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Permanent Decoration of Magnetic Domain Walls

IP.com Disclosure Number: IPCOM000085377D
Original Publication Date: 1976-Mar-01
Included in the Prior Art Database: 2005-Mar-02
Document File: 3 page(s) / 30K

Publishing Venue

IBM

Related People

Gambino, RJ: AUTHOR [+3]

Abstract

A method has been devised for the permanent high-resolution decoration of magnetic domain walls by a fixing technique utilizing conventional ferrofluids.

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Permanent Decoration of Magnetic Domain Walls

A method has been devised for the permanent high-resolution decoration of magnetic domain walls by a fixing technique utilizing conventional ferrofluids.

As seen in the figure, a neutral substrate 2 supports a 1 micron thick film 4 of magnetic material. The magnetic film 4 has alternating regions of magnetic domains 6 that are separated by walls or domains 8. If a ferrofluid 12 is deposited over the magnetic film 4, magnetic particles 10 in such ferrofluid will deposit out on high-field regions adjacent a wall 8.

A normal ferrofluid 12 comprises a liquid suspension of magnetic particles that are about 100-500 Angstroms diameter particles suspended in a liquid of water, ethylene-glycol or kerosene. The magnetic particles are usually Gamma - Fe(2)O(3) or Fe(3)O(4).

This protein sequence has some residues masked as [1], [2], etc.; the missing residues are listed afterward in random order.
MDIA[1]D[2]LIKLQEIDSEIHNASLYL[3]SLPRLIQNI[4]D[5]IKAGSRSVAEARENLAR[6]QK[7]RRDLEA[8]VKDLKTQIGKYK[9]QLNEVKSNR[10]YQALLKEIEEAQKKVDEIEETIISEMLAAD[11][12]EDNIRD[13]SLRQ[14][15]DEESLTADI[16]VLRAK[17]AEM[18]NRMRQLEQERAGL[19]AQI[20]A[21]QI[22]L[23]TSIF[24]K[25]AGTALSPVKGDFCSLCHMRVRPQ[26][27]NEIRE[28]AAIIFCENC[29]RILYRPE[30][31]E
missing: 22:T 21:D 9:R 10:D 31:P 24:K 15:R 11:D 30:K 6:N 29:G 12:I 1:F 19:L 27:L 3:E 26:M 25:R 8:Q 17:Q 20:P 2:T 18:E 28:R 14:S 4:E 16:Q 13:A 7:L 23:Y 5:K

Surfactants are added to the suspension, which surfactant acts as a sheath around each magnetic particle 10. Consequently, the particles 10 remain separated in the absence of a strong magnetic field. In the vicinity of each domain wall 8 of the thin magnetic film 4 there is a strong magnetic field; the magnetic particles 10 adhere to the magnetic film 4 in these regions.

A method has been found in which the excess particles 10 that do not contribute to pattern formation are easily removed. The colloidal stability of the water base ferrofluid 12 is destroyed by the addition of isopropyl alcohol. The alcohol dissolves the surfactants on the surface of the magnetite particles 10. This causes flocculation of the colloid.

The magnetite particles 10 that are not tightly bound in pattern formation aggregate. The aggregates are large (1000 angstrom) clusters of particles that do not interact with the existing pattern, and due to their size can easily be flushed away. A gentle rinse in alcohol will wash away only those...